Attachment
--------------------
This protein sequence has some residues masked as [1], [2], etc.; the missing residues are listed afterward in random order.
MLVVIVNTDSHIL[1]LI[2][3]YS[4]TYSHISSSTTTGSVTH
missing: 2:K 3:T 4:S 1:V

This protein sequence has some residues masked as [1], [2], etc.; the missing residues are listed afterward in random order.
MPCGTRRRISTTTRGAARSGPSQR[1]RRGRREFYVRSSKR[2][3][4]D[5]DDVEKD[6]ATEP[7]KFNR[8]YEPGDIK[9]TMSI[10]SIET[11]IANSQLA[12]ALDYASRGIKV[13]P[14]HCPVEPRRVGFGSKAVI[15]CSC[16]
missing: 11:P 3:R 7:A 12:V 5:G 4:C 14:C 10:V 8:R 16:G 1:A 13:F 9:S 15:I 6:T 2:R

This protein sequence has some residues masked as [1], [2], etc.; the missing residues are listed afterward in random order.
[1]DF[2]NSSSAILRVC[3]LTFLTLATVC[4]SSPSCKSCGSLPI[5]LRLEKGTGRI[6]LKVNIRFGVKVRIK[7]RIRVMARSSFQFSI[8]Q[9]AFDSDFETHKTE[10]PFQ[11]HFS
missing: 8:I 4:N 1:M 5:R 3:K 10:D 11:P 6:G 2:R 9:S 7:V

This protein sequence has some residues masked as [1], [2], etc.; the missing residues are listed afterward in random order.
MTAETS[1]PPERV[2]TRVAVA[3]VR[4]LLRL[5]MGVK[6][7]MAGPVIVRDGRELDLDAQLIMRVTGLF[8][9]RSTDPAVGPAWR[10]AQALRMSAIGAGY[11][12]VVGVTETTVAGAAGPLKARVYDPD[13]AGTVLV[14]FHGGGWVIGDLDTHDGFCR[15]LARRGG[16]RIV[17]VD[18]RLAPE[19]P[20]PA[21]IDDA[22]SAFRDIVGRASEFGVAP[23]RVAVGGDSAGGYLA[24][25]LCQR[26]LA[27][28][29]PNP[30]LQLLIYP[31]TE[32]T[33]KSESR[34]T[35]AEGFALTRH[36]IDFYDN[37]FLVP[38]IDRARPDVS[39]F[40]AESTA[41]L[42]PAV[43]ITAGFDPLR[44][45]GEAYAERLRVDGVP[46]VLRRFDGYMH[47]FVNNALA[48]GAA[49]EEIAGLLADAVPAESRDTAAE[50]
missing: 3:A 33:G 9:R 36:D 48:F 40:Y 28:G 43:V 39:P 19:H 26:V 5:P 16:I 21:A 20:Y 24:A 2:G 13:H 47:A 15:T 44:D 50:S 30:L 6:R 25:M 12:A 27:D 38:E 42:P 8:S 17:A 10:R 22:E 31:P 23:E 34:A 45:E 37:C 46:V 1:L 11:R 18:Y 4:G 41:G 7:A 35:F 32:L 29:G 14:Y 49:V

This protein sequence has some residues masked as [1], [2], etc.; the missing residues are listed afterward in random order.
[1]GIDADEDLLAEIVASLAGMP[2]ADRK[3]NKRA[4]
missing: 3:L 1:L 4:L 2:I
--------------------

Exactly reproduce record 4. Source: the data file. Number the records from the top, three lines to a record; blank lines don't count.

This protein sequence has some residues masked as [1], [2], etc.; the missing residues are listed afterward in random order.
MTAETS[1]PPERV[2]TRVAVA[3]VR[4]LLRL[5]MGVK[6][7]MAGPVIVRDGRELDLDAQLIMRVTGLF[8][9]RSTDPAVGPAWR[10]AQALRMSAIGAGY[11][12]VVGVTETTVAGAAGPLKARVYDPD[13]AGTVLV[14]FHGGGWVIGDLDTHDGFCR[15]LARRGG[16]RIV[17]VD[18]RLAPE[19]P[20]PA[21]IDDA[22]SAFRDIVGRASEFGVAP[23]RVAVGGDSAGGYLA[24][25]LCQR[26]LA[27][28][29]PNP[30]LQLLIYP[31]TE[32]T[33]KSESR[34]T[35]AEGFALTRH[36]IDFYDN[37]FLVP[38]IDRARPDVS[39]F[40]AESTA[41]L[42]PAV[43]ITAGFDPLR[44][45]GEAYAERLRVDGVP[46]VLRRFDGYMH[47]FVNNALA[48]GAA[49]EEIAGLLADAVPAESRDTAAE[50]
missing: 3:A 33:G 9:R 36:D 48:F 40:Y 28:G 43:V 39:P 19:H 26:V 5:P 16:I 21:A 20:Y 24:A 2:G 13:H 47:A 15:T 44:D 50:S 30:L 6:R 25:M 12:A 27:D 38:E 42:P 8:S 17:A 10:R 22:E 31:P 23:E 34:A 45:E 37:C 46:V 1:L 11:R 18:Y 4:G 41:G 7:A 35:F 32:L 29:G 14:Y 49:V